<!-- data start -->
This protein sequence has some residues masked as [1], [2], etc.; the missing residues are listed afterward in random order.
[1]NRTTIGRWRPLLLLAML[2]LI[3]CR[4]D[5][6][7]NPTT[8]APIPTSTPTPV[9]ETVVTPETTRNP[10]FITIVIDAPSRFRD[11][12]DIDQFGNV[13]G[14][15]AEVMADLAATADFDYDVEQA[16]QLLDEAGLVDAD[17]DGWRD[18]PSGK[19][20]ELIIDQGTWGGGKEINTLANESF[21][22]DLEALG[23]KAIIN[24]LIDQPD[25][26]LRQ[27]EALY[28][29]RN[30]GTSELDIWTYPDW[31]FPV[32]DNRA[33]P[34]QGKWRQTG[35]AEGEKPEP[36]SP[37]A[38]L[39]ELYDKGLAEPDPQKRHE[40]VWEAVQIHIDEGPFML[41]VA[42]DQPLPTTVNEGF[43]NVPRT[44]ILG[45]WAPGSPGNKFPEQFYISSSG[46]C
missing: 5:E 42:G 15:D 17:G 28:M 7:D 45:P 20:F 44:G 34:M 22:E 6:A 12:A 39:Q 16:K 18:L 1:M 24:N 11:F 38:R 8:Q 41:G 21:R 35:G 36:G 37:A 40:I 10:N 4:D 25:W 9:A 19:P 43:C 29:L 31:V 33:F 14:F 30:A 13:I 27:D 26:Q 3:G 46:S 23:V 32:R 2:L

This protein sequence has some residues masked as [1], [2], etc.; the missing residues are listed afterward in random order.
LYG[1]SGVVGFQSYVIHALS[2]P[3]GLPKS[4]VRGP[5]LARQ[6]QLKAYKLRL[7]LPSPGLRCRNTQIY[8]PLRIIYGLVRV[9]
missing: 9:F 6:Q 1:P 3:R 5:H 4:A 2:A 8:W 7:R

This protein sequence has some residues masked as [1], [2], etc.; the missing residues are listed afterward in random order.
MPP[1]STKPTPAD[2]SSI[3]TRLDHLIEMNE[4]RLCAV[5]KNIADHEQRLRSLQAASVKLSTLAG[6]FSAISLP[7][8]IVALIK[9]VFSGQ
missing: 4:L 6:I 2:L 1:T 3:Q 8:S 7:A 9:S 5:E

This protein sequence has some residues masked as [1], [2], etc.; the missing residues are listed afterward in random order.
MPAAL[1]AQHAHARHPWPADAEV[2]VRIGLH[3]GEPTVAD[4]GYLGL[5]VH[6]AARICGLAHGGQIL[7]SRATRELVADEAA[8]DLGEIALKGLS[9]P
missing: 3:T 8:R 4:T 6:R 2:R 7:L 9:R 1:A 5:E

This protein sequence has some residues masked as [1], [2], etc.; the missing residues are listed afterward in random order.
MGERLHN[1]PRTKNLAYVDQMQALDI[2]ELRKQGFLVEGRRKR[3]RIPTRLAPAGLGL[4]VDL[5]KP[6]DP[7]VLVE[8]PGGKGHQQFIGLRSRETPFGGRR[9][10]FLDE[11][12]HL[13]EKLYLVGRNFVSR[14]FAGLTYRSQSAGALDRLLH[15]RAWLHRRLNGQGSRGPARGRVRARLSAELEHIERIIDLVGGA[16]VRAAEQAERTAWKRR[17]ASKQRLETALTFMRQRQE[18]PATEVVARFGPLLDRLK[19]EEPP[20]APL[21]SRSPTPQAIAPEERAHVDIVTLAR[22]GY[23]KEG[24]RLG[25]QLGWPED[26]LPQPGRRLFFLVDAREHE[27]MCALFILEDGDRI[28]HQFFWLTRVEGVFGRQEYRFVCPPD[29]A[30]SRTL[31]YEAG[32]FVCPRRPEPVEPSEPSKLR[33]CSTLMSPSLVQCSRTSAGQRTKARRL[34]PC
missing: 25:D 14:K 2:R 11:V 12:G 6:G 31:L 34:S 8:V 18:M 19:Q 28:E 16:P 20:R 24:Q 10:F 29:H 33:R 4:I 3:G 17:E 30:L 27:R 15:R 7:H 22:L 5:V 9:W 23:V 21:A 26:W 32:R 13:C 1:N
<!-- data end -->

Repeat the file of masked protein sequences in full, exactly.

This protein sequence has some residues masked as [1], [2], etc.; the missing residues are listed afterward in random order.
[1]NRTTIGRWRPLLLLAML[2]LI[3]CR[4]D[5][6][7]NPTT[8]APIPTSTPTPV[9]ETVVTPETTRNP[10]FITIVIDAPSRFRD[11][12]DIDQFGNV[13]G[14][15]AEVMADLAATADFDYDVEQA[16]QLLDEAGLVDAD[17]DGWRD[18]PSGK[19][20]ELIIDQGTWGGGKEINTLANESF[21][22]DLEALG[23]KAIIN[24]LIDQPD[25][26]LRQ[27]EALY[28][29]RN[30]GTSELDIWTYPDW[31]FPV[32]DNRA[33]P[34]QGKWRQTG[35]AEGEKPEP[36]SP[37]A[38]L[39]ELYDKGLAEPDPQKRHE[40]VWEAVQIHIDEGPFML[41]VA[42]DQPLPTTVNEGF[43]NVPRT[44]ILG[45]WAPGSPGNKFPEQFYISSSG[46]C
missing: 5:E 42:G 15:D 17:G 28:M 7:D 45:P 20:F 44:G 34:M 22:E 6:A 12:A 39:Q 16:K 18:L 1:M 24:N 11:F 38:R 8:Q 41:G 21:R 35:G 36:G 37:A 40:I 10:N 4:D 25:W 9:A 19:P 43:C 29:L 31:V 33:F 14:F 30:A 13:I 27:D 26:Q 3:G 46:S 23:V 32:R 2:L

This protein sequence has some residues masked as [1], [2], etc.; the missing residues are listed afterward in random order.
LYG[1]SGVVGFQSYVIHALS[2]P[3]GLPKS[4]VRGP[5]LARQ[6]QLKAYKLRL[7]LPSPGLRCRNTQIY[8]PLRIIYGLVRV[9]
missing: 9:F 6:Q 1:P 3:R 5:H 4:A 2:A 8:W 7:R

This protein sequence has some residues masked as [1], [2], etc.; the missing residues are listed afterward in random order.
MPP[1]STKPTPAD[2]SSI[3]TRLDHLIEMNE[4]RLCAV[5]KNIADHEQRLRSLQAASVKLSTLAG[6]FSAISLP[7][8]IVALIK[9]VFSGQ
missing: 4:L 6:I 2:L 1:T 3:Q 8:S 7:A 9:S 5:E

This protein sequence has some residues masked as [1], [2], etc.; the missing residues are listed afterward in random order.
MPAAL[1]AQHAHARHPWPADAEV[2]VRIGLH[3]GEPTVAD[4]GYLGL[5]VH[6]AARICGLAHGGQIL[7]SRATRELVADEAA[8]DLGEIALKGLS[9]P
missing: 3:T 8:R 4:T 6:R 2:R 7:L 9:R 1:A 5:E

This protein sequence has some residues masked as [1], [2], etc.; the missing residues are listed afterward in random order.
MGERLHN[1]PRTKNLAYVDQMQALDI[2]ELRKQGFLVEGRRKR[3]RIPTRLAPAGLGL[4]VDL[5]KP[6]DP[7]VLVE[8]PGGKGHQQFIGLRSRETPFGGRR[9][10]FLDE[11][12]HL[13]EKLYLVGRNFVSR[14]FAGLTYRSQSAGALDRLLH[15]RAWLHRRLNGQGSRGPARGRVRARLSAELEHIERIIDLVGGA[16]VRAAEQAERTAWKRR[17]ASKQRLETALTFMRQRQE[18]PATEVVARFGPLLDRLK[19]EEPP[20]APL[21]SRSPTPQAIAPEERAHVDIVTLAR[22]GY[23]KEG[24]RLG[25]QLGWPED[26]LPQPGRRLFFLVDAREHE[27]MCALFILEDGDRI[28]HQFFWLTRVEGVFGRQEYRFVCPPD[29]A[30]SRTL[31]YEAG[32]FVCPRRPEPVEPSEPSKLR[33]CSTLMSPSLVQCSRTSAGQRTKARRL[34]PC
missing: 25:D 14:K 2:R 11:V 12:G 6:G 31:L 34:S 8:V 18:M 19:Q 28:E 16:P 20:R 24:Q 10:F 29:H 33:R 4:I 3:G 17:E 30:L 27:R 15:R 7:H 22:L 5:V 9:W 23:V 21:A 26:W 32:R 13:C 1:N